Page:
• The country’s forex reserves were $646 billion, a growth of 11.6% on year.
  • The share of gold in India’s total foreign exchange reserves rose to 15% or $52.2 billion in FY24 Impact of Gold on the Economy

Impacts on Indian Economy:

Business/employment opportunities:

  • Gold is used as a raw material for jewellery fabrication and making coins. This in turn creates business opportunities, value addition and employment.
  • The industry provides employment to a significant number of people in India, including miners, artisans, and retailers.

Current account deficit (CAD):

  • India is the world’s second-largest importer of gold, which contributes to the country’s current account deficit.
  • The import of gold requires foreign currency, which puts pressure on the country’s foreign exchange reserves.
  • It should be noted that the gold imports are also used for export of gold jewellery, it has the potential to mitigate the adverse impact of imports on CAD.


  • Gold is often used as a hedge against inflation, which means that during times of high inflation, demand for gold increases.
  • This can lead to an increase in the price of gold, which can contribute to inflation.


Savings and investments:

  • Gold is considered a safe-haven asset and a store of value in India, which means that many people use it as a means of savings and investment.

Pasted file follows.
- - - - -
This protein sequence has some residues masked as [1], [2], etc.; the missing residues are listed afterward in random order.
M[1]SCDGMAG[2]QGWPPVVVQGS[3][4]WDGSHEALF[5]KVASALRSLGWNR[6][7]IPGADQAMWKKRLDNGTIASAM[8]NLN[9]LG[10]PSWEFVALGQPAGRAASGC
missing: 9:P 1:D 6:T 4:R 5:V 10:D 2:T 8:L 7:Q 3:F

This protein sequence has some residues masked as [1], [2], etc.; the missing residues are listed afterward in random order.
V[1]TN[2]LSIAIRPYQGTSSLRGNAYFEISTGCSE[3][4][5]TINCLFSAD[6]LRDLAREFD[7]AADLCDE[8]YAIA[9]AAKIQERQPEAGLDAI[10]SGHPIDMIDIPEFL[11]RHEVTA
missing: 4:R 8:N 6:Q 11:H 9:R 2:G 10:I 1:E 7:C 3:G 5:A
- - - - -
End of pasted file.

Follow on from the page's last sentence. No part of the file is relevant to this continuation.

Financialization of Gold

  • A report by NITI Aayog estimated that around 23,000-24,000 tons of gold lies unused with the households and religious institutions throughout the nation.
  • It is with the view to monetise this unutilized gold that the Government introduced the Gold

Monetisation Scheme (GMS) in the Union Budget, 2015.

  • The gold accumulated under the GMS was to be used productively and profitably, by banks through the Gold (Metal) Loan (GML).
  • GML was introduced as a low interest rate financial product for meeting inventory financing needs of the borrower.
  • The Government had launched the Sovereign Gold Bonds Scheme (SGBS) on November 5, 2015.
  • The main objectives of this scheme were to reduce the demand for physical gold and shift a part of the gold imported every year for investment purpose into financial savings

What is Sovereign Asset?

  • A sovereign asset is a valuable resource owned or controlled by a national government. It encompasses a range of holdings that contribute to a nation’s financial well-being and stability.
  • Foreign Exchange Reserves: This is a pool of currencies held by the central bank to manage exchange rates, maintain financial stability, and conduct international transactions. It often includes major currencies like US dollars, Euros, and Yen.
  • Sovereign Wealth Funds (SWFs): These are state-owned investment funds that invest excess revenue from a country’s resources (oil, gas) or budgetary surpluses. They aim to generate long-term returns for the nation and can invest in stocks, bonds, real estate, and other assets.
  • Strategic Reserves: These are stockpiles of essential goods held by the government for emergencies or national security purposes. Examples include food reserves, medical supplies, or fuel.
  • Public Pension Funds: These funds hold assets to finance future pension payments for government employees or citizens.
  • Natural Resources: A nation’s natural resources like oil, minerals, or precious metals can also be considered sovereign assets, especially if the government has significant control over their extraction and sale.


Get In Touch

B-36, Sector-C, Aliganj – Near Aliganj, Post Office Lucknow – 226024 (U.P.) India


+91 8858209990, +91 9415011892


Subscribe now for latest updates.

Follow Us

© www.vaidicslucknow.com. All Rights Reserved.

Daily Current Affairs-UPSC – 1 June 2024 : RBI brought 100 Tonnes Gold from UK: | Vaid ICS Institute